This chapter briefly discusses health care and health care education exercises that provide students the opportunity to engage with various aspects of the health care system and for future health care professionals to engage with elders to minimize potential ageist attitudes. The health care education exercises are: (1) An Evidence-Based Team Approach: Benefits of a Gerontological Interdisciplinary Team, (2) Bingocize®: An Intergenerational Service- Learning Initiative to Improve Older Adults' Functional Fitness While Engaging Undergraduate Students and the Community, (3) Medical Students Community Engagement, and (4) What Would You Do? Getting Resources for Your Older Adult. Activity 1 helps to encourage nursing students and other future health care workers to interact with other disciplines in order to provide the best possible care for older adults and their families. Activity 2 encourages students to interact with older adults through exercise programs.
Older adults and their families are highly heterogeneous. This chapter addresses diversity both within and among older adult populations and considers ways to improve service provision through flexibility and awareness. The concepts of cultural competence and cultural humility are introduced, and strategies for increasing one’s level of cultural competence are explored. It is important to note that diversity is not only about race and ethnicity but also includes age, ability, gender, geographic location, religion, sexual orientation, socioeconomic status, and so forth. Similarly, different perspectives and backgrounds are found among professionals working throughout the field of aging. Activities in this chapter promote recognizing that diversity is not the sole domain or concern of marginalized groups, that everyone has a culture and a social lens through which they view the world, and that this lens influences not only their perspective but also the way they interact with those around them.
This chapter presents specific issues faced by older adults in response to adaptations to chronic illness and disability. Some individuals have congenital disabilities and others acquire a disability early in life and are able to adjust fairly easily, aging with their disability. On the other hand, some individuals acquire a disability later in life and may experience great difficulty making the adjustments to their condition. The chapter presents information on the age-related concerns of older adults, components and perceptions of aging, assessment issues associated with older adults, vocational interests, and death and dying perspectives. It also discusses the implications for service delivery in the context in which older adults are served along with laws and regulations that apply to the population. Aging and geriatric persons often utilize a variety of services from multiple entities (e.g., social, legal, medical, financial, and counseling).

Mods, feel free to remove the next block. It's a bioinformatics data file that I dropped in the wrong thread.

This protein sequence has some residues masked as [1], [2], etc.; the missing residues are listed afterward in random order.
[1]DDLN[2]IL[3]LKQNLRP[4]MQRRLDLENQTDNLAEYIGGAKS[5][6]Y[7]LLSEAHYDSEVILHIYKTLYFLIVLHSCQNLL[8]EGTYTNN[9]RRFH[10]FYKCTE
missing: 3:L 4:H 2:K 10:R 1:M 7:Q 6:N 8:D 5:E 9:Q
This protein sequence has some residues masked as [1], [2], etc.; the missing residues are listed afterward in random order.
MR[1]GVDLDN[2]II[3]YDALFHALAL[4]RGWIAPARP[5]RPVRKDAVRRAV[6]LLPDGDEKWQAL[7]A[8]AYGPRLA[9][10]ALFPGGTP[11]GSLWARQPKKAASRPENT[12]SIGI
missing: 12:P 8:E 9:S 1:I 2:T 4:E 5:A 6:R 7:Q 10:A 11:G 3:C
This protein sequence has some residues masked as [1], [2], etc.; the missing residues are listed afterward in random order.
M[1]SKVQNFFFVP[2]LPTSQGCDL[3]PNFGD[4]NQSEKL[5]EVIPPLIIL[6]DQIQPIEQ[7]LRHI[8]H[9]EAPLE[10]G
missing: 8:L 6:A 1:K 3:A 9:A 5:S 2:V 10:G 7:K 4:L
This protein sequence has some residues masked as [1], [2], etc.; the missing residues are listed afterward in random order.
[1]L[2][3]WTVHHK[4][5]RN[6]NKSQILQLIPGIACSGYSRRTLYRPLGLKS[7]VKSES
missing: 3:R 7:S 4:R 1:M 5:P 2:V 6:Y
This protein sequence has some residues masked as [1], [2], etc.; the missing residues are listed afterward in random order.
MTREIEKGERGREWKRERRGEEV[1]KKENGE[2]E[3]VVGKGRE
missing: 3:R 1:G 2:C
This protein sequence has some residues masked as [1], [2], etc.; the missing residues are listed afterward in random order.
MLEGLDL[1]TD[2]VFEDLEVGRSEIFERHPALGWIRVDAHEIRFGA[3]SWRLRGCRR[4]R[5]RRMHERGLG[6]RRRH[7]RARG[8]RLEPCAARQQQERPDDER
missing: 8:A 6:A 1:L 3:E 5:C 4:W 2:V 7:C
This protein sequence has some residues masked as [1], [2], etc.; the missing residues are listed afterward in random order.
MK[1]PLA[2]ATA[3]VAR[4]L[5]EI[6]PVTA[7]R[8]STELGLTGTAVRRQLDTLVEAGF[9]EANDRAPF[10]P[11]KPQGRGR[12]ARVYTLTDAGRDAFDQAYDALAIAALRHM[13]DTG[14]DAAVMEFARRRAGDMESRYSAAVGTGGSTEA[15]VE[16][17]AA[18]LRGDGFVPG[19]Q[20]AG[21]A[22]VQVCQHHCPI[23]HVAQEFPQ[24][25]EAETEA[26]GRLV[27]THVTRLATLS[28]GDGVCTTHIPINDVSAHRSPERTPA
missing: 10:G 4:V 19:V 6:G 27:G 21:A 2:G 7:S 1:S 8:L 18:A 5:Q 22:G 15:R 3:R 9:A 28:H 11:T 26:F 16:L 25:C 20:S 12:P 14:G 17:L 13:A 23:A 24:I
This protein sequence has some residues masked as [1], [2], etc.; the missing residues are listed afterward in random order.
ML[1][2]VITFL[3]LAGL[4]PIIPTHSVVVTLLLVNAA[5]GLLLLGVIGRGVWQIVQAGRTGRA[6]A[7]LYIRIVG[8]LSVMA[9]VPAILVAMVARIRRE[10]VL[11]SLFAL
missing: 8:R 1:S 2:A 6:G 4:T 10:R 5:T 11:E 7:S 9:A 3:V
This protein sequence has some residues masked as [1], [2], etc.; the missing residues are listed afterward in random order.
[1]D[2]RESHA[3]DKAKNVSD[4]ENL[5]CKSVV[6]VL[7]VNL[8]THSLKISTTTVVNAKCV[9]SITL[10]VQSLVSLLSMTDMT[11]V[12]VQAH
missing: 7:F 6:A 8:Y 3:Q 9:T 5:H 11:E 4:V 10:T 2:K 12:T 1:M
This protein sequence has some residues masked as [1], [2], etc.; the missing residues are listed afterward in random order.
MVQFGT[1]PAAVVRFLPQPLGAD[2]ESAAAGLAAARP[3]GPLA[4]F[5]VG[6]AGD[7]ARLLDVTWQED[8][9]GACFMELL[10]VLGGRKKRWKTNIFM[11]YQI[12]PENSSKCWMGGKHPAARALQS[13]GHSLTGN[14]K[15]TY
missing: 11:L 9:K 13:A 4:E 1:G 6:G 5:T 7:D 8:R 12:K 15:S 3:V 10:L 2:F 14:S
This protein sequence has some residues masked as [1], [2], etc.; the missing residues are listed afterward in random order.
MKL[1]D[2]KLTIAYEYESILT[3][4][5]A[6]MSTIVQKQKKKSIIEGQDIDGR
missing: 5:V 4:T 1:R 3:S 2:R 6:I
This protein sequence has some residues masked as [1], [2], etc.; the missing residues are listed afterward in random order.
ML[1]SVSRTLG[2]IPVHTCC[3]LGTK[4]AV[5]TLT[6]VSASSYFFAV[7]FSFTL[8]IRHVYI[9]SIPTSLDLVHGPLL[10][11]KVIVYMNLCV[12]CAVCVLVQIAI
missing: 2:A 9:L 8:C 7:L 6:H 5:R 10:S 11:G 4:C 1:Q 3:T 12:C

Older adults who are not only living longer, but actually in better health too, could boost the economy by virtue of their longer periods of productivity, their ability to earn and save more income over time, and their purchases and consumption of more goods. Furthermore, because of their accumulated wisdom, skills, and talents, they have much that they can contribute to our social environment. This chapter focuses on the longevity dividend and the importance of mobilizing all sectors of the society to realize the opportunities and address the challenges of an aging society. It includes demographic information related to aging in the United States as compared with that of other countries, as well as a discussion about the detrimental effects of ageism on older adults and on society as a whole. It is especially important for gerontology professionals to understand and avoid ageism.
When it comes to aging, medical conditions quickly become one of the most important issues facing people. As people grow older, they are more likely to have medical conditions that require attention and that can hinder their ability to perform the daily tasks of living. Improved medical care and prevention efforts have contributed to dramatic increases in life expectancy in the United States during the past century. They have also produced a major shift in the leading causes of death for all age groups, from acute illnesses and infectious diseases to chronic conditions and degenerative illnesses. This chapter describes medical conditions experienced by older adults and outlines the major features of continuing care retirement communities, assisted living communities, and nursing homes. It also highlights the difficulty many people face in paying for the long-term care they need and discusses the significant financial burden of long-term care.